Economy

Economic growth slows to 6.6% in Oct-Dec quarter

Our Bureau New Delhi | Updated on February 28, 2019

Core sector growth slows to 1.8% in Jan

The Statistics Office on Thursday said economic growth for the third quarter ending December 31, 2018 slowed to 6.6 per cent, the lowest in six quarters. It also cut the estimate for the full fiscal by 20 basis points to 7 per cent, which is the lowest in the last five years.

The latest number is slightly lower than market expectations. Though all the three segments — agriculture, industry and services — slowed down, the much bigger impact was seen in agriculture and manufacturing which affected the quarterly growth number. Now experts feel with second advance estimate of 7 per cent for full fiscal, growth during the fourth quarter of the current fiscal i.e. January-March 2019 might slip to 6.1, from 6.5 per cent. This number will be announced in May.

 

For the full fiscal, GDP growth has been lowered as there was upwards revision in 2017-18 (FY18) GDP growth rate to 7.2 per cent, from 6.7 per cent. Some divergent trends in the first and second advance estimates for FY19 include private final consumption expenditure growth which was revised upwards to 8.3 per cent from 6.4 per cent and investment growth lowered to 10 per cent, from the earlier estimate of 12.2 per cent.

However, the size of the economy (nominal GDP) in FY19 is now estimated as ₹190.54 lakh crore as against ₹188.41 lakh crore. Experts feel that this will help the government to achieve fiscal deficit target at 3.4 per cent. This will even help keep the financial year 2020 fiscal deficit at 3.4 per cent. However, with real growth and inflation being low, achieving 11.5 per cent nominal growth will be tough, they said.

Devendra Kumar Pant, Chief Economist with India Ratings (Ind-Ra), said: “Based on revised first three quarters and annual numbers, Ind-Ra’s calculation shows that the GDP growth in Q4 has to be 6.5 per cent to attain overall 7 per cent growth in financial year 2019. This on the face of it looks plausible; however, unless exports in Q4 grow 14 per cent attaining 7 per cent growth in financial year 2019 will be difficult. Under the current scenario this looks difficult.”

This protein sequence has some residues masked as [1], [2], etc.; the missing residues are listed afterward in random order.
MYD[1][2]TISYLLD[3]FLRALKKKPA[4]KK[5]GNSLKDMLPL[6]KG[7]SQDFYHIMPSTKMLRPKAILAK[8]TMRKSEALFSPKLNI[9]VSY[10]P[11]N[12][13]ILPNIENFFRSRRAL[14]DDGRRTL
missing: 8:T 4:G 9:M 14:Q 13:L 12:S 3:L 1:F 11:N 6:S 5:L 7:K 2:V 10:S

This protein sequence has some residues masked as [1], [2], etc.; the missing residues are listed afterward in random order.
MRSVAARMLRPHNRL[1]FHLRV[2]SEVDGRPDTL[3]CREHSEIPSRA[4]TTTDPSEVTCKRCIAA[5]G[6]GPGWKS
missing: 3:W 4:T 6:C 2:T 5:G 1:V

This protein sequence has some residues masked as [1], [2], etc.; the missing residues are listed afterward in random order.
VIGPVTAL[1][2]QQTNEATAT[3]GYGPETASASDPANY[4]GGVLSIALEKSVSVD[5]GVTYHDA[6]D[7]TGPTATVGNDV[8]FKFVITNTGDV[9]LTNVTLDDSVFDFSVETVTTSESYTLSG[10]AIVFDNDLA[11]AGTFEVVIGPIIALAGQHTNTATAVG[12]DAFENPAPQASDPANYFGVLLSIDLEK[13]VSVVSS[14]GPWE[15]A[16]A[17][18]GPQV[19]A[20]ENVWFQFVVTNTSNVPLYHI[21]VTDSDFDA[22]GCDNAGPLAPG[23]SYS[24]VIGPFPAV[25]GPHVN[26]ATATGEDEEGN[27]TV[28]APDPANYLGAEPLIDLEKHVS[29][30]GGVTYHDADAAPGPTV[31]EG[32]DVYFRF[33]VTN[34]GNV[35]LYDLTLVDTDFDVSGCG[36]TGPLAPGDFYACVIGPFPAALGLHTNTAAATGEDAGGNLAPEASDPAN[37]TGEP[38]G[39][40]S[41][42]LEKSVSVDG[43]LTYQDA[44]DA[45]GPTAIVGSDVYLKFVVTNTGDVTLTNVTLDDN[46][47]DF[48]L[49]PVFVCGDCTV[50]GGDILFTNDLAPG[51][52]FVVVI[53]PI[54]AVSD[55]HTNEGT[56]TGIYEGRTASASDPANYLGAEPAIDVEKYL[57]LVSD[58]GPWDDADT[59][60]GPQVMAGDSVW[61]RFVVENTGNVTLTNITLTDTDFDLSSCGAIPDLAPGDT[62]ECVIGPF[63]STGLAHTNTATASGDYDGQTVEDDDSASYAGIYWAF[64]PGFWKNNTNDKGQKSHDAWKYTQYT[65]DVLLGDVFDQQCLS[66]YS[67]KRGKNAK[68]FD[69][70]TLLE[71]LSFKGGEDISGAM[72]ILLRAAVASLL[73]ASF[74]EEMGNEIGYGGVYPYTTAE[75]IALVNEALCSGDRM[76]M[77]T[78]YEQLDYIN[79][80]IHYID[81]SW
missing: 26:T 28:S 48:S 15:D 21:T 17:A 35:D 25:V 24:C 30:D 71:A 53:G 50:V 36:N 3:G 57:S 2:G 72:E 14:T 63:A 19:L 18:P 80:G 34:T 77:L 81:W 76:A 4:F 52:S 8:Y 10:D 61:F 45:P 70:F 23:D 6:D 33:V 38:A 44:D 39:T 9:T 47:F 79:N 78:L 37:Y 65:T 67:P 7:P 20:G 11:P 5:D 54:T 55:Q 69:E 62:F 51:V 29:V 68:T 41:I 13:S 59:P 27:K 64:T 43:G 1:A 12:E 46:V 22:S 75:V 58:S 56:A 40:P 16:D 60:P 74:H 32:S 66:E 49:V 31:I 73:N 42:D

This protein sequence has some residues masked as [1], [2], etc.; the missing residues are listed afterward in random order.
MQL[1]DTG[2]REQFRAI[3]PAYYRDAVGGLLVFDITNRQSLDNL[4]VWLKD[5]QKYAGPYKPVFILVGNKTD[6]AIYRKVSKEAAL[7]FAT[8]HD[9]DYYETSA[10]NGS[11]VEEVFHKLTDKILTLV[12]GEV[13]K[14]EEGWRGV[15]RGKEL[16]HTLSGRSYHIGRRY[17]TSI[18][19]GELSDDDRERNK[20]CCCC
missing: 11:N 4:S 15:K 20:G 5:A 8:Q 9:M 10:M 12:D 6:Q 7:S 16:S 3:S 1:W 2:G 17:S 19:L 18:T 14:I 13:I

According to him, the calculation also shows that fixed investment growth in Q4 has to grow at 7.7 per cent. Though this is much lower than Q3 growth of 10.6 per cent, central government capex growth contracting during September 2018 to January 2019, this will not be easy. On GVA (Gross Value Added) front, the manufacturing sector growth will have to grow at 6.8 per cent on top of high growth of fourth quarter of financial year 2018 is also appears to be difficult to achieve.

Core Sector

Earlier, another set of data revealed that the eight core infrastructure industries’ growth in January declined to 19 months low at 1.8 per cent, as against 2.7 per cent in December. Top two contributors to the core sector — refinery products and electricity — contracted in January. In fact, electricity sector growth in January (-0.4 per cent) is lowest in the last 71 months. The last time electricity sector witnessed contraction was in February 2013. Cement, fertiliser, steel and natural gas provided support to growth.

“Declining trend in core sector growth from October 2018 suggests continued weakness in industrial activities and a weak second half economic growth. Expect a low industrial growth in the month of January,” Pant said.

Published on February 28, 2019

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